We Are the Authors of This Boy

Filed under: Family, In the Wild, Pondering, Stuff I Love, Writing for Children

This morning I dropped off my oldest for an 8th grade overnight field trip. As I watched the bus get smaller in my rearview mirror, I couldn’t help but feel all the feels.

This isn’t the first time that my 14yo has gone away without me. It happens in certain degrees and combinations more and more often as he grows. This summer there will even be a week of sleep away camp in his future. And in four years he’ll be graduating high school and preparing for college. But as I pulled away from the bus (way too early) what I noticed was my mixed feelings. I was infused with a combination of giddy excitement for him, confidence in who he is and a wee bit of sheer terror as I imagined my unprotected heart driving away on a bus where anything could happen. Anything. Car accident, terrorist bombing, escaped tiger from the zoo. Do I need to go on?

No–I absolutely don’t. And I mean that a little differently than you might expect…

The only time that worrying like that is beneficial is if an asteroid, plague, bomb or whatever is about to hit and I’m packing up the kids and preparing to run. Day to day, hour to hour, minute to minute–nothing good comes from imagining the worst. I simply have to trust that what we’ve given this boy so far, is enough for the task at hand. We’ve done our best.

But that wasn’t all I thought about on the two miles back home to the coffee pot. The true connection I made this morning was realizing how far this young man must travel in the next four years. Every day between now and then he will be in revision. If we do it right, we’ll slowly and methodically listen to what our main character is telling us and help him tweak his story. We’ll make sure we use the most effective words in all the right places and we’ll try to show instead of tell and yell and nag and preach. We’ll have to step back and make room for the cast of characters in his life, that over time, will have more and more weight in his story. We must also give the plot a chance to take turns we never expected. He’ll need that to be diverse and complicated and interesting to everyone who peeks beneath his cover. We’ll have to give him room to fail because no one wants to read a book where nothing happens. And we’ll have to be reminded that no book is ever perfect. Art is subjective. People are too. And even more important we’ll have to be reminded that sometimes distance is as important as persistence and diligence. And maybe the hardest thing will be knowing when to stop tinkering and when to let him stand on his own out in the world.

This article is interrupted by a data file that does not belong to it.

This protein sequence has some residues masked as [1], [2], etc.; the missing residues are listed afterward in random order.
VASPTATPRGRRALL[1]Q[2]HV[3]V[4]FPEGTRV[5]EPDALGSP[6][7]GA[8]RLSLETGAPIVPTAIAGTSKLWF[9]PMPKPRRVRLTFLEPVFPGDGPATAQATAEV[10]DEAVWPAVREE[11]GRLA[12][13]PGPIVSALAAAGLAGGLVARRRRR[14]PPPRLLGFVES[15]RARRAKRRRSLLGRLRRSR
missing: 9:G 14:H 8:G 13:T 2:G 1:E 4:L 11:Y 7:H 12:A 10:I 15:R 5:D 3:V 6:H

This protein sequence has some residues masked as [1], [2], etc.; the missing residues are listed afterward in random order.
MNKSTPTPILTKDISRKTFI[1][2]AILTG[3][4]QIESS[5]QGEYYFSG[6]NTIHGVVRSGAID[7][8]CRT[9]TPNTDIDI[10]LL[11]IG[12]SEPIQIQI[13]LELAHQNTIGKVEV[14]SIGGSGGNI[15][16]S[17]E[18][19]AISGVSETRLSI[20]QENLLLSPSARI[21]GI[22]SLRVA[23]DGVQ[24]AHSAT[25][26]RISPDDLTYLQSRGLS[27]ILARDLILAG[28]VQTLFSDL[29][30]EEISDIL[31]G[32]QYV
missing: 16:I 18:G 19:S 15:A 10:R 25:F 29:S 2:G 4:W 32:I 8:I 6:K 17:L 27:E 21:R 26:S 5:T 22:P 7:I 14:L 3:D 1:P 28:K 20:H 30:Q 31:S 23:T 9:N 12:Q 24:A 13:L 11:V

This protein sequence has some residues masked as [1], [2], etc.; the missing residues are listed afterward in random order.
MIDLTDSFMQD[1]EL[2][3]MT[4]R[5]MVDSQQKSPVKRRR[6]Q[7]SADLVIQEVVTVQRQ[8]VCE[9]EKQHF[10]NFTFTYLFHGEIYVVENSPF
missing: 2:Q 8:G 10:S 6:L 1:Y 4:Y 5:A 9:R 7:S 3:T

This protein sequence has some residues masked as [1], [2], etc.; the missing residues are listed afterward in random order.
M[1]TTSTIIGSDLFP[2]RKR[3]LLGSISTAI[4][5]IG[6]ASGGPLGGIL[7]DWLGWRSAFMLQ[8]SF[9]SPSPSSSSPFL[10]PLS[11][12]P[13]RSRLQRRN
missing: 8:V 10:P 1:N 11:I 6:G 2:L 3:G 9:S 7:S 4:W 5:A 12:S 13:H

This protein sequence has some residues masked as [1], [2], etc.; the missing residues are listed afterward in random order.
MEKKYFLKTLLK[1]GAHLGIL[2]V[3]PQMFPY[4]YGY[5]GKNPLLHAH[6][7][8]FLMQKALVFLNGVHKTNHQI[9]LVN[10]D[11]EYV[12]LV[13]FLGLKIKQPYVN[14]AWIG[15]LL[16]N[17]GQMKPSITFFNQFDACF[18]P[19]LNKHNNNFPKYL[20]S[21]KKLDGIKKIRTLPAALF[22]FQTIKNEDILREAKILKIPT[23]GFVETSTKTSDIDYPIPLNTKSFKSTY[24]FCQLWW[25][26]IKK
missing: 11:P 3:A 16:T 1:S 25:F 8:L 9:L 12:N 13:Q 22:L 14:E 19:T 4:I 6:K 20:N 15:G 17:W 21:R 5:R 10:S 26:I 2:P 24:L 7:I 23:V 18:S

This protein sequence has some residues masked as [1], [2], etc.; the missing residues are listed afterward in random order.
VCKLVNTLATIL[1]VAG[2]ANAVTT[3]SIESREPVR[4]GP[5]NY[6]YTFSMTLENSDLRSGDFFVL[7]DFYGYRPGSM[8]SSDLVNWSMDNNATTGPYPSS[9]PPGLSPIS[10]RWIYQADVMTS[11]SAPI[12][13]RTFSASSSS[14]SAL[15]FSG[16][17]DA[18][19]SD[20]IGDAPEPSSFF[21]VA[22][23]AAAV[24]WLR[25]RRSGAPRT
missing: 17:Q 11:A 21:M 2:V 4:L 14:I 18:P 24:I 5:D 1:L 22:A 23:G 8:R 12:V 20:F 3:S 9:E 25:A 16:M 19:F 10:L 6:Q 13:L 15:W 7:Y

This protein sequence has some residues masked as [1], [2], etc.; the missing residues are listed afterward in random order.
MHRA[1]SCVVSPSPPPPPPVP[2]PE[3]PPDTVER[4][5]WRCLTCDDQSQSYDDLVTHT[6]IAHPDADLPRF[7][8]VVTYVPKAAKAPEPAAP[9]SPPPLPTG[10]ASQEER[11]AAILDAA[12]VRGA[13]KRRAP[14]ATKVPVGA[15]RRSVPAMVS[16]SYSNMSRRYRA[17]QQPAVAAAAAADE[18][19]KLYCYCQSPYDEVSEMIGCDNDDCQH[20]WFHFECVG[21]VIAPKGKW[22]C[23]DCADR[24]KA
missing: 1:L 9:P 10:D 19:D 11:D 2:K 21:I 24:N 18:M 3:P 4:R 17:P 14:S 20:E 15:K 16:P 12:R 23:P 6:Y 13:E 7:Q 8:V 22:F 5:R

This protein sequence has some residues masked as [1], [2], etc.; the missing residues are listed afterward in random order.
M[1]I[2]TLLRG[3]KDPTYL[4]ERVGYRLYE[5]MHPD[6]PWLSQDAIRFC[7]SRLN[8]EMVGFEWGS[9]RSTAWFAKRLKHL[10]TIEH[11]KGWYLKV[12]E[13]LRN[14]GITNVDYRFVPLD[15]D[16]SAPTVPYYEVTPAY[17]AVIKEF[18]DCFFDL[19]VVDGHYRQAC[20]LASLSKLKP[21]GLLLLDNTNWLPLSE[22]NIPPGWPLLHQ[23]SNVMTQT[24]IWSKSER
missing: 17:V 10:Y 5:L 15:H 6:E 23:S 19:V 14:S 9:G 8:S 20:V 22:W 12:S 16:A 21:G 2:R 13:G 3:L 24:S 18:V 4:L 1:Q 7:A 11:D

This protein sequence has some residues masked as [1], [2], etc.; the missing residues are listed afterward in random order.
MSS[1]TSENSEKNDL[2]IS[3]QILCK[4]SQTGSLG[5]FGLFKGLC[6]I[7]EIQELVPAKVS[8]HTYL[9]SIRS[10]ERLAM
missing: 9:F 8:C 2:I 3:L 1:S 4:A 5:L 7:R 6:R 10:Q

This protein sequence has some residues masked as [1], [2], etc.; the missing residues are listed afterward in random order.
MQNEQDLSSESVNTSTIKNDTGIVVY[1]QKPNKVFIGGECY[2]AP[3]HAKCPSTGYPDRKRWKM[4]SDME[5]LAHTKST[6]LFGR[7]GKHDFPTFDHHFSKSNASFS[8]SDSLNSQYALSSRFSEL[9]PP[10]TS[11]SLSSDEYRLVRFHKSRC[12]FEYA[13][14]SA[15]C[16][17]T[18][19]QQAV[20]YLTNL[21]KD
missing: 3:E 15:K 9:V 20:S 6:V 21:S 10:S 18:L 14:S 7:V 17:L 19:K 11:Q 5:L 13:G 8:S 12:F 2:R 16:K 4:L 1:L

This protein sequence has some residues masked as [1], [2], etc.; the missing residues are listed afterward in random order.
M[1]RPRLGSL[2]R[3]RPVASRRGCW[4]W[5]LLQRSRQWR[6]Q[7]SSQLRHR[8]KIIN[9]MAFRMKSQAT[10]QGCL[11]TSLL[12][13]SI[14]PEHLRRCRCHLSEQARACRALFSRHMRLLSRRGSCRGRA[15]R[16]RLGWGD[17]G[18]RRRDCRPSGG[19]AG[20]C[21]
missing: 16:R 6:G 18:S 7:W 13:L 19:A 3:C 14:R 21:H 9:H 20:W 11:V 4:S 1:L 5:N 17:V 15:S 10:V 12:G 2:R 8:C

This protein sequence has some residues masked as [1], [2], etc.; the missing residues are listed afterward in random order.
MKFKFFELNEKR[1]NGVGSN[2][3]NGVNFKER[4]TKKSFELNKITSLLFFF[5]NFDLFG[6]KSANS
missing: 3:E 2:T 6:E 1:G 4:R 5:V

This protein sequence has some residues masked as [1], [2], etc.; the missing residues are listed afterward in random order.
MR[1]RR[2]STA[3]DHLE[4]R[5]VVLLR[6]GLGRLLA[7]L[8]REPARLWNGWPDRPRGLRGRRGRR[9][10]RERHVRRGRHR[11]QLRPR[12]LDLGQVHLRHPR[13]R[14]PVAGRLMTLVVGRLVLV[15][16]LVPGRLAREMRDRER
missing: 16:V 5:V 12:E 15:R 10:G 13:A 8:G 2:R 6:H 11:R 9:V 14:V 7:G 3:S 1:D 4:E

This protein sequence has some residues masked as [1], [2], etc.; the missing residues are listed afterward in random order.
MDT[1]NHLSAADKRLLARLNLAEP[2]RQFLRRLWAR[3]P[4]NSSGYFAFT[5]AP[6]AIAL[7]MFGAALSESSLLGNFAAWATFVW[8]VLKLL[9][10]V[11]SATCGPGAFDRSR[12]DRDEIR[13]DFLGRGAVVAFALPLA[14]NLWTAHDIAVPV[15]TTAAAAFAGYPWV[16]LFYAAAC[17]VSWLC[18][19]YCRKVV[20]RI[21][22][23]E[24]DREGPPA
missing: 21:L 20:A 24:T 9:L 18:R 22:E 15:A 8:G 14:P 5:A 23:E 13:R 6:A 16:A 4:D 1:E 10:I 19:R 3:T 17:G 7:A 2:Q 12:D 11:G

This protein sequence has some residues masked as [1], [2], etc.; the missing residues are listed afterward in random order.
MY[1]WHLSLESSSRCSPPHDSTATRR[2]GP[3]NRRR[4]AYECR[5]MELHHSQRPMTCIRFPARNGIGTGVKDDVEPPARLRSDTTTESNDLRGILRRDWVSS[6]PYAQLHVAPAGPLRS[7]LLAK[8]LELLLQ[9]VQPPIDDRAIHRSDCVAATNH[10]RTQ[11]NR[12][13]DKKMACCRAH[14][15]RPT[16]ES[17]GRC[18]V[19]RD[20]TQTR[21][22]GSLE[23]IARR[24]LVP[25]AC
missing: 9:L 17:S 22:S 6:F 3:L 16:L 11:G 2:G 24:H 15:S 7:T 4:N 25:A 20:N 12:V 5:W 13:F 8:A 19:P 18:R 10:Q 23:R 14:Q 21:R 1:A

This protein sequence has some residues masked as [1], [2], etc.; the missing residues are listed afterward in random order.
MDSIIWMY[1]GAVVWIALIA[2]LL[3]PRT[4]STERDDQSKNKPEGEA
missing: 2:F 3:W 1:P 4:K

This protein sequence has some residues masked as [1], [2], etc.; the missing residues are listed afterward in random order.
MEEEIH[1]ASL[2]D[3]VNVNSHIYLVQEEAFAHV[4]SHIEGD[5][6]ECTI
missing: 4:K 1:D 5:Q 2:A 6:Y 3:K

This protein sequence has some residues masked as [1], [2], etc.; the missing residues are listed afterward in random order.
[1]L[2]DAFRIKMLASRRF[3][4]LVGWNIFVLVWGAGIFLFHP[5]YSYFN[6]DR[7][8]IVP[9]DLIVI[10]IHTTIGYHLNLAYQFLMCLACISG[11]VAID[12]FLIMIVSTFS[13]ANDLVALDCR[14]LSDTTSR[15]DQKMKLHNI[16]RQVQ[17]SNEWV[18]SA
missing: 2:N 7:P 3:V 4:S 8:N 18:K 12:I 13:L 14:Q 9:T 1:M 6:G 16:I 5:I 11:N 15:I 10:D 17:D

My husband and I are the authors of this boy, but if we do our jobs correctly, he will one day know how to write his own story.



10 Responses | TrackBack URL | Comments Feed

  1. This is my favorite blog post, ever. Perfect and such a wonderful perspective on parenting. Love this.

  2. Beautiful!

  3. This is so beautiful and so true!! As a mom of nine children who are at various stages of their lives (some writing their own stories in amazing ways already, others still unfolding) I am living this on so many levels- some children spread out all over the country, one called to Africa. It is exciting, terrifying and heart wrenching to watch and experience, but I feel so very blessed. Roots are easy to give our children…the wings are sometimes so much harder!! Thank you so much for this!

    • Wings!!!! And did you say NINE???? I’m sending you lots of chocolate. <3

  4. I love it! Amazing words~

  5. I loved it~ Amazing words~

  6. So eloquently expressed, Kim. With your love and support, your boy’s story will be a best seller.

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